PROSECUTOR v ALEX TAMBA BRIMA & ORS - SEPARATE AND CONCURRING OPINION OF JUSTICE DOHERTY ON PROSECUTION REQUEST FOR LEAVE TO CALL AN ADDITIONAL WITNESS PURSUANT TO RULE 73bis (E) AND JOINT DEFENCE APPLICATION TO EXCLUDE THE EXPERT EVIDENCE OF ZAINAB HAWA
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TRIAL CHAMBER II
Judge Teresa Doherty, Presiding Judge
Judge Richard Brunt Lussick
Judge Julia Sebutinde
21 October 2005
Alex Tamba Brima
Brima Bazzy Kamara
Santigie Borbor Kanu
SEPARATE AND CONCURRING OPINION OF JUSTICE DOHERTY ON PROSECUTION REQUEST FOR LEAVE TO CALL AN ADDITIONAL WITNESS PURSUANT TO RULE 73bis (E) AND JOINT DEFENCE APPLICATION TO EXCLUDE THE EXPERT EVIDENCE OF ZAINAB HAWA BANGURA OR ALTERNATIVELY TO CROSS-EXAMINE HER PURSUANT TO RULE 94bis
Office of the Prosecutor:
Defence Counsel for Alex Tamba Brima:
Defence Counsel for Brima Bazzy Kamara:
Pa Momo Fofanah
Defence Counsel for Santigie Borbor Kanu:
Geert-Jan Alexander Knoops
Abibola E. Manly-Spain
- I have read the Decision and Orders of my learned colleagues of 5 August 2005 and add my reasons herewith. The pleadings leading up to that decision are detailed in the preamble of the majority decisions.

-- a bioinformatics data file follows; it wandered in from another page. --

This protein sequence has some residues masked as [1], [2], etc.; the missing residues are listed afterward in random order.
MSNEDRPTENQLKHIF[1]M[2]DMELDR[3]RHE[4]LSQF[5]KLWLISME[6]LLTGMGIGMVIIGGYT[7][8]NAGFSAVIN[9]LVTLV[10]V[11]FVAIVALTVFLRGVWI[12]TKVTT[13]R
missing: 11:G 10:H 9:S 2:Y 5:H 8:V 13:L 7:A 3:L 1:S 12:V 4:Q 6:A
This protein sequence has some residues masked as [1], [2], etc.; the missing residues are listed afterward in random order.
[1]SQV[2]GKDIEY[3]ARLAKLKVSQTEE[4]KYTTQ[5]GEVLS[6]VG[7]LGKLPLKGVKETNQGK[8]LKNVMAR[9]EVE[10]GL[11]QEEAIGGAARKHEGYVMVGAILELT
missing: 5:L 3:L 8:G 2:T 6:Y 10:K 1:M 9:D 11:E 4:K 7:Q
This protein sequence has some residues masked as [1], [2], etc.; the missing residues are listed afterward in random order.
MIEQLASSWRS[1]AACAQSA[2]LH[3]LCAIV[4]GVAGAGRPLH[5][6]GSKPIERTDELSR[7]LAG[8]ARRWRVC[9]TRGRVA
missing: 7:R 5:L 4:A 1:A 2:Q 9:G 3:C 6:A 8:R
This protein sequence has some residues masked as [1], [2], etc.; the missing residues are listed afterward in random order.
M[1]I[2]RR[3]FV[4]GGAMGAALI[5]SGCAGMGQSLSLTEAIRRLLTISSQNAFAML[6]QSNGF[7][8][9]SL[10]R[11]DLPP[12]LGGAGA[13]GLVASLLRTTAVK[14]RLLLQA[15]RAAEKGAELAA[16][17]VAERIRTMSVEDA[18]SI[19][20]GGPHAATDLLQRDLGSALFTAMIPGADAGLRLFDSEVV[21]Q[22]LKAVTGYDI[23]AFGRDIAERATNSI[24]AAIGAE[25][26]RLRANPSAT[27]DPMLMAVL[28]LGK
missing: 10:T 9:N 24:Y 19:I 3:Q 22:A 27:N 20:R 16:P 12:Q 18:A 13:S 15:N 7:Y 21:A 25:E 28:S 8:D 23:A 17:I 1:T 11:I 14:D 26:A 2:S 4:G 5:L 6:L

I. SUBMISSIONS OF THE PARTIES
The Prosecution in effect makes 3 applications by way of motion:
- To call an additional witness;
- To have the witness declared an expert witness on the issue of forced marriage;
- To have her Report disclosed to the Defence.
- Prosecution explain the chronological background and the reasons why the application is made at this time notwithstanding orders on 1 April 2004 to file and disclose statements and other materials and subsequent orders on 26 April 2004 and 9 February 2005 to provide an order of witnesses and witness statements.
- They had included an expert witness, Ms. Vann, in the list of witnesses filed and served in compliance with the order of 26 April 2004 but when her report was received, almost 6 months later, concluded “that one aspect of sexual violence did warrant an expert opinion [....], namely expertise focussing on the issue of forced marriage, as charged as an inhumane act in Court 9 of the Further Amended Consolidated Indictment.” Given the “extremely sensitive topic” the Prosecution argued that the Trial Chamber would be best served to hear testimony from a Sierra Leonean expert on this matter.